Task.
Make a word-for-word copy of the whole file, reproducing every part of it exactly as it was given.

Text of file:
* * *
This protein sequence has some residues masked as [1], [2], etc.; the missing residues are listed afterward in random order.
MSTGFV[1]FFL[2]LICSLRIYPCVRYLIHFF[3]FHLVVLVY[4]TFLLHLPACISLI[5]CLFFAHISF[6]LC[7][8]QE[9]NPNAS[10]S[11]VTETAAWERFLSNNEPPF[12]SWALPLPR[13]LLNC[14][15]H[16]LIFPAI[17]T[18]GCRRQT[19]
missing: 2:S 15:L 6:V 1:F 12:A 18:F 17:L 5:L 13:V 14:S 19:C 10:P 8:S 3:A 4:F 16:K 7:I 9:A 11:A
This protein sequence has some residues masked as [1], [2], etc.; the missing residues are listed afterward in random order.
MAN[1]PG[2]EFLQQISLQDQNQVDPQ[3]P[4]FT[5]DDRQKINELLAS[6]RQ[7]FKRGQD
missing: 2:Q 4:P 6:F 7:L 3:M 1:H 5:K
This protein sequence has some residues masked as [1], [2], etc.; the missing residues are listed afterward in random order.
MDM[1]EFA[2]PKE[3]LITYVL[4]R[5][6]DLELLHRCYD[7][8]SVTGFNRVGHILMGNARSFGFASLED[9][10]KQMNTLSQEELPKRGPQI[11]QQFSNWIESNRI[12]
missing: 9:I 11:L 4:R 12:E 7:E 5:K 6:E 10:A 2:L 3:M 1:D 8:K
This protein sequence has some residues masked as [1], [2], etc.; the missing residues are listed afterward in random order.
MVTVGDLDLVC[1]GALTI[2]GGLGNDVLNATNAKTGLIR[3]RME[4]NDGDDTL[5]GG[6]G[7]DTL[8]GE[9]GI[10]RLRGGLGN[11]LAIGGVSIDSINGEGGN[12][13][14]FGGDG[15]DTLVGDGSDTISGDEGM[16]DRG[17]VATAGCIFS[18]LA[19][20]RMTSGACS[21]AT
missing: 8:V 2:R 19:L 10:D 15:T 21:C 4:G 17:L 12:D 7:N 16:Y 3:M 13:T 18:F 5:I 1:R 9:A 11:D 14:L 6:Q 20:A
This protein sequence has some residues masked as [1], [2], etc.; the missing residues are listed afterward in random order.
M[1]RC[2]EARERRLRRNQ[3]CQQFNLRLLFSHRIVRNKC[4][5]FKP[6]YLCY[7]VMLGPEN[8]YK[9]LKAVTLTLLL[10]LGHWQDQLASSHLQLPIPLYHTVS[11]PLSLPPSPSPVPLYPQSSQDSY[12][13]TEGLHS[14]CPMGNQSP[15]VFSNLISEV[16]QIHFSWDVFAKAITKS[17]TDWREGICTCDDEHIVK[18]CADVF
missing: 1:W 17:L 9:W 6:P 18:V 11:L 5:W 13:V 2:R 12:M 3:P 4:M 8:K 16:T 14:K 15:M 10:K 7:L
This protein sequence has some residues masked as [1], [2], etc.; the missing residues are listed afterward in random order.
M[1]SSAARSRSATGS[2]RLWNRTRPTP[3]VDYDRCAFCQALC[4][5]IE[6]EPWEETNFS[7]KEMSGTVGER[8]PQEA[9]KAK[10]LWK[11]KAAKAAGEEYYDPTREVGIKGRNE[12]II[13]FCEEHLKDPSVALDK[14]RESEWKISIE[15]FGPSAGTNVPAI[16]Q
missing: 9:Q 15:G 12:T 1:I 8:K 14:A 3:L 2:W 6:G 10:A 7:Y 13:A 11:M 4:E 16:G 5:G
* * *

This protein sequence has some residues masked as [1], [2], etc.; the missing residues are listed afterward in random order.
MSTGFV[1]FFL[2]LICSLRIYPCVRYLIHFF[3]FHLVVLVY[4]TFLLHLPACISLI[5]CLFFAHISF[6]LC[7][8]QE[9]NPNAS[10]S[11]VTETAAWERFLSNNEPPF[12]SWALPLPR[13]LLNC[14][15]H[16]LIFPAI[17]T[18]GCRRQT[19]
missing: 2:S 15:L 6:V 1:F 12:A 18:F 17:L 5:L 13:V 14:S 19:C 10:P 8:S 3:A 4:F 16:K 7:I 9:A 11:A
This protein sequence has some residues masked as [1], [2], etc.; the missing residues are listed afterward in random order.
MAN[1]PG[2]EFLQQISLQDQNQVDPQ[3]P[4]FT[5]DDRQKINELLAS[6]RQ[7]FKRGQD
missing: 2:Q 4:P 6:F 7:L 3:M 1:H 5:K
This protein sequence has some residues masked as [1], [2], etc.; the missing residues are listed afterward in random order.
MDM[1]EFA[2]PKE[3]LITYVL[4]R[5][6]DLELLHRCYD[7][8]SVTGFNRVGHILMGNARSFGFASLED[9][10]KQMNTLSQEELPKRGPQI[11]QQFSNWIESNRI[12]
missing: 9:I 11:L 4:R 12:E 7:E 5:K 6:E 10:A 2:L 3:M 1:D 8:K
This protein sequence has some residues masked as [1], [2], etc.; the missing residues are listed afterward in random order.
MVTVGDLDLVC[1]GALTI[2]GGLGNDVLNATNAKTGLIR[3]RME[4]NDGDDTL[5]GG[6]G[7]DTL[8]GE[9]GI[10]RLRGGLGN[11]LAIGGVSIDSINGEGGN[12][13][14]FGGDG[15]DTLVGDGSDTISGDEGM[16]DRG[17]VATAGCIFS[18]LA[19][20]RMTSGACS[21]AT
missing: 8:V 2:R 19:L 10:D 15:T 21:C 4:G 17:L 12:D 7:N 16:Y 3:M 13:T 18:F 5:I 1:R 9:A 11:D 14:L 6:Q 20:A
This protein sequence has some residues masked as [1], [2], etc.; the missing residues are listed afterward in random order.
M[1]RC[2]EARERRLRRNQ[3]CQQFNLRLLFSHRIVRNKC[4][5]FKP[6]YLCY[7]VMLGPEN[8]YK[9]LKAVTLTLLL[10]LGHWQDQLASSHLQLPIPLYHTVS[11]PLSLPPSPSPVPLYPQSSQDSY[12][13]TEGLHS[14]CPMGNQSP[15]VFSNLISEV[16]QIHFSWDVFAKAITKS[17]TDWREGICTCDDEHIVK[18]CADVF
missing: 1:W 17:L 9:W 6:P 18:V 11:L 5:W 13:V 2:R 12:M 3:P 4:M 8:K 16:T 14:K 15:M 10:K 7:L
This protein sequence has some residues masked as [1], [2], etc.; the missing residues are listed afterward in random order.
M[1]SSAARSRSATGS[2]RLWNRTRPTP[3]VDYDRCAFCQALC[4][5]IE[6]EPWEETNFS[7]KEMSGTVGER[8]PQEA[9]KAK[10]LWK[11]KAAKAAGEEYYDPTREVGIKGRNE[12]II[13]FCEEHLKDPSVALDK[14]RESEWKISIE[15]FGPSAGTNVPAI[16]Q
missing: 9:Q 15:G 12:T 1:I 8:K 14:A 3:L 2:W 6:G 10:A 7:Y 13:A 11:M 4:E 16:G 5:G